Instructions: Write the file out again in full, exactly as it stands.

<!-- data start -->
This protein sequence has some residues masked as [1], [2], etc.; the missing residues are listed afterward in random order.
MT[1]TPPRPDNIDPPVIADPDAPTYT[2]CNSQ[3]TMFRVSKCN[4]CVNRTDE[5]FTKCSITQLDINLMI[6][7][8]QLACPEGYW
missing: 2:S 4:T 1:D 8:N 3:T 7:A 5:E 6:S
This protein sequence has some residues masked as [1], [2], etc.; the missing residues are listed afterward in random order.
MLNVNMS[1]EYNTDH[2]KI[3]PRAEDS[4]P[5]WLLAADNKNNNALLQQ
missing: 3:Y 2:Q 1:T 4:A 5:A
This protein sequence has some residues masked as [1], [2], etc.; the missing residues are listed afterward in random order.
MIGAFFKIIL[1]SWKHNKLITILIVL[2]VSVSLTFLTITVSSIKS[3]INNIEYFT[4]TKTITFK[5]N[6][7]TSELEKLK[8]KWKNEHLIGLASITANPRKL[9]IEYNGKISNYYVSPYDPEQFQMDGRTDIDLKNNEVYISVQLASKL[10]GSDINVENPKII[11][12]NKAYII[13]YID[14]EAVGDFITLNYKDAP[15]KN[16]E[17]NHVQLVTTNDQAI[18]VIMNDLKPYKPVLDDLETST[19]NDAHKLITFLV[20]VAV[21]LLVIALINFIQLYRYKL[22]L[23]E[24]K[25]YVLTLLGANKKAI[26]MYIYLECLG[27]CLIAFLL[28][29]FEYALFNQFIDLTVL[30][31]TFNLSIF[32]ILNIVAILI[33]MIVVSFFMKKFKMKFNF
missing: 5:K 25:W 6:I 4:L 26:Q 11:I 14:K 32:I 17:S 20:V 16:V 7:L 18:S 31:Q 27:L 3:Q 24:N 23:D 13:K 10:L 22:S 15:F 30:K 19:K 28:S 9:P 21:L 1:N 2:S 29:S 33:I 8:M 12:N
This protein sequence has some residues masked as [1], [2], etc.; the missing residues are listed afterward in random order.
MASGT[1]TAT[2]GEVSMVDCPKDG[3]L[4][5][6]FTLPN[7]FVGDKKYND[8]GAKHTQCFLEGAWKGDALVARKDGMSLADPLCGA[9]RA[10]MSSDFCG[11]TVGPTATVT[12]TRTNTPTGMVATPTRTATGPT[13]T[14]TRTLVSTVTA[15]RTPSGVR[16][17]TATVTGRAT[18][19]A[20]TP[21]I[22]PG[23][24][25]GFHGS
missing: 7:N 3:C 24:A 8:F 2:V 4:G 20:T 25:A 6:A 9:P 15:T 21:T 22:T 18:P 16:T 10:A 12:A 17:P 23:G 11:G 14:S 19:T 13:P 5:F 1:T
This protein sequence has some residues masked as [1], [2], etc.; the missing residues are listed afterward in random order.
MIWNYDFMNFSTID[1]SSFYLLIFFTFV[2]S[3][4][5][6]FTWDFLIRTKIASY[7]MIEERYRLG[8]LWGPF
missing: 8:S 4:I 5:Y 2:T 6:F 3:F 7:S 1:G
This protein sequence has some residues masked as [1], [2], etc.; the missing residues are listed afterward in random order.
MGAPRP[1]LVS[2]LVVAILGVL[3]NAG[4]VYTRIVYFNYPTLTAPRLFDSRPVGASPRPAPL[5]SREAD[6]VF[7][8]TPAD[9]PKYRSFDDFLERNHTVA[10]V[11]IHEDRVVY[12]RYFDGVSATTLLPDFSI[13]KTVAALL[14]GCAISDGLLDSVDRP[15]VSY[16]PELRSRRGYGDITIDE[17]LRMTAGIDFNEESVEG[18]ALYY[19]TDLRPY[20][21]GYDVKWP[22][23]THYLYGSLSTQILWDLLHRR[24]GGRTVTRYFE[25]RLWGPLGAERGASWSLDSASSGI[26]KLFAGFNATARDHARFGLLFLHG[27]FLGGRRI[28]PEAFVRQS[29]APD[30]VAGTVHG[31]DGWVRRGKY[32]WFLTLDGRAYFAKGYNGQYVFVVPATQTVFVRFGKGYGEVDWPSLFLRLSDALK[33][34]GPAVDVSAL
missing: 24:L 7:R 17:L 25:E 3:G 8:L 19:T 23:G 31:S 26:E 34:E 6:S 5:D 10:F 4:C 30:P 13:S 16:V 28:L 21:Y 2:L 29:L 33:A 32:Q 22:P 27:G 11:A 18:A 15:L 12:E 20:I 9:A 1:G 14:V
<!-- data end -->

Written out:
This protein sequence has some residues masked as [1], [2], etc.; the missing residues are listed afterward in random order.
MT[1]TPPRPDNIDPPVIADPDAPTYT[2]CNSQ[3]TMFRVSKCN[4]CVNRTDE[5]FTKCSITQLDINLMI[6][7][8]QLACPEGYW
missing: 2:S 4:T 1:D 8:N 3:T 7:A 5:E 6:S
This protein sequence has some residues masked as [1], [2], etc.; the missing residues are listed afterward in random order.
MLNVNMS[1]EYNTDH[2]KI[3]PRAEDS[4]P[5]WLLAADNKNNNALLQQ
missing: 3:Y 2:Q 1:T 4:A 5:A
This protein sequence has some residues masked as [1], [2], etc.; the missing residues are listed afterward in random order.
MIGAFFKIIL[1]SWKHNKLITILIVL[2]VSVSLTFLTITVSSIKS[3]INNIEYFT[4]TKTITFK[5]N[6][7]TSELEKLK[8]KWKNEHLIGLASITANPRKL[9]IEYNGKISNYYVSPYDPEQFQMDGRTDIDLKNNEVYISVQLASKL[10]GSDINVENPKII[11][12]NKAYII[13]YID[14]EAVGDFITLNYKDAP[15]KN[16]E[17]NHVQLVTTNDQAI[18]VIMNDLKPYKPVLDDLETST[19]NDAHKLITFLV[20]VAV[21]LLVIALINFIQLYRYKL[22]L[23]E[24]K[25]YVLTLLGANKKAI[26]MYIYLECLG[27]CLIAFLL[28][29]FEYALFNQFIDLTVL[30][31]TFNLSIF[32]ILNIVAILI[33]MIVVSFFMKKFKMKFNF
missing: 5:K 25:W 6:I 4:L 26:Q 11:I 14:K 32:I 17:S 20:V 16:V 7:L 18:S 31:Q 27:L 3:Q 24:N 23:D 13:K 10:L 22:S 15:F 30:K 19:K 28:S 9:P 21:L 1:N 2:S 29:S 33:I 8:M 12:N
This protein sequence has some residues masked as [1], [2], etc.; the missing residues are listed afterward in random order.
MASGT[1]TAT[2]GEVSMVDCPKDG[3]L[4][5][6]FTLPN[7]FVGDKKYND[8]GAKHTQCFLEGAWKGDALVARKDGMSLADPLCGA[9]RA[10]MSSDFCG[11]TVGPTATVT[12]TRTNTPTGMVATPTRTATGPT[13]T[14]TRTLVSTVTA[15]RTPSGVR[16][17]TATVTGRAT[18][19]A[20]TP[21]I[22]PG[23][24][25]GFHGS
missing: 7:N 3:C 24:A 8:F 2:V 4:G 20:T 25:A 6:A 9:P 15:T 21:T 22:T 18:P 16:T 10:A 12:A 17:P 23:G 11:G 14:S 19:T 13:P 5:F 1:T
This protein sequence has some residues masked as [1], [2], etc.; the missing residues are listed afterward in random order.
MIWNYDFMNFSTID[1]SSFYLLIFFTFV[2]S[3][4][5][6]FTWDFLIRTKIASY[7]MIEERYRLG[8]LWGPF
missing: 8:S 4:I 5:Y 2:T 6:F 3:F 7:S 1:G
This protein sequence has some residues masked as [1], [2], etc.; the missing residues are listed afterward in random order.
MGAPRP[1]LVS[2]LVVAILGVL[3]NAG[4]VYTRIVYFNYPTLTAPRLFDSRPVGASPRPAPL[5]SREAD[6]VF[7][8]TPAD[9]PKYRSFDDFLERNHTVA[10]V[11]IHEDRVVY[12]RYFDGVSATTLLPDFSI[13]KTVAALL[14]GCAISDGLLDSVDRP[15]VSY[16]PELRSRRGYGDITIDE[17]LRMTAGIDFNEESVEG[18]ALYY[19]TDLRPY[20][21]GYDVKWP[22][23]THYLYGSLSTQILWDLLHRR[24]GGRTVTRYFE[25]RLWGPLGAERGASWSLDSASSGI[26]KLFAGFNATARDHARFGLLFLHG[27]FLGGRRI[28]PEAFVRQS[29]APD[30]VAGTVHG[31]DGWVRRGKY[32]WFLTLDGRAYFAKGYNGQYVFVVPATQTVFVRFGKGYGEVDWPSLFLRLSDALK[33][34]GPAVDVSAL
missing: 24:L 7:R 17:L 25:E 3:G 8:L 19:T 23:G 31:S 26:E 34:E 6:S 5:D 10:F 4:C 30:P 13:S 16:V 28:L 21:Y 2:L 29:L 33:A 32:Q 22:P 27:G 11:A 18:A 15:L 12:E 20:I 9:A 1:G 14:V